In our Torah portion, Parashat Bo from the Book of Exodus, a defeated Pharaoh has no choice but to follow God’s command and permit Moses to lead the Israelites out of Egypt. At this juncture, the plagues have ravished the land, and death, destruction and sorrow have come to its inhabitants. Pharaoh’s narcissism and cruelty led to the downfall of the once thriving nation. Indeed Pharaoh’s love of self proves to be far greater than his concern for his nation and people.
Over the past weeks, many from our GRS family have vented their concerns both within a group context and in private. In a particularly poignant note to me, a congregant quoted the words of Emile Zola, “My duty is to speak out; I do not wish to be an accomplice to this travesty.” Zola, a passionate supporter of the Jewish people, risked his career and perhaps, his life, when his J’Acuse was published on the front page of a Parisian newspaper in 1898. Within this open letter to the president of France, Zola aired his belief that the case against Captain Alfred Dreyfus was nothing more than anti-Semitism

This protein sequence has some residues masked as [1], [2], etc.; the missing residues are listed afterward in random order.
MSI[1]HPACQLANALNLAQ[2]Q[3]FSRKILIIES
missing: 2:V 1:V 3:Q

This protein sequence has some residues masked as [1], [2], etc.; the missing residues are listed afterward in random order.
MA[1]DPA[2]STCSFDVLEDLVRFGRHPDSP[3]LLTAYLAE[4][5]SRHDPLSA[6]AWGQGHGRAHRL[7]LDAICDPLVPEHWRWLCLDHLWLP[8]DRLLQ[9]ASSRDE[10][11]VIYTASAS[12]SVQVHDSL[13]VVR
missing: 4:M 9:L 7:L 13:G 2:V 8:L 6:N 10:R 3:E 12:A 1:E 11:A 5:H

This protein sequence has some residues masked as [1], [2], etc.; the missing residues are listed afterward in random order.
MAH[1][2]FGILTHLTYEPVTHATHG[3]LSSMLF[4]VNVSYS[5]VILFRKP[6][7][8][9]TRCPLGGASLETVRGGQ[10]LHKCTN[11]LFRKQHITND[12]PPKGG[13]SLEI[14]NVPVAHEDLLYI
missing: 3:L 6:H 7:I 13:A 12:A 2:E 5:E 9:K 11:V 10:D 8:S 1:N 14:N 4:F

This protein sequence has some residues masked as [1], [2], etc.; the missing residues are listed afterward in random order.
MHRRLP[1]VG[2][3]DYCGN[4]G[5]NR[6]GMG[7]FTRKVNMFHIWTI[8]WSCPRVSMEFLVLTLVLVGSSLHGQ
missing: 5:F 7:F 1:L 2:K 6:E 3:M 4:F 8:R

and a true perversion of justice.
With the scourge of anti-Semitic incidents in our nation and the vilification of Israel, we must be especially conscious of the need to stand up against the hatred directed at our people and homeland; yet, it is also our moral imperative to do the same for others. As Hillel so beautifully expressed in the Mishna, “If I am not for myself who will be for me; if I am only for myself, what am I? And if not now, when?” Indeed there is so much more work to be done.
Rabbi Andrew R. Sklarz, DD, MSW, MA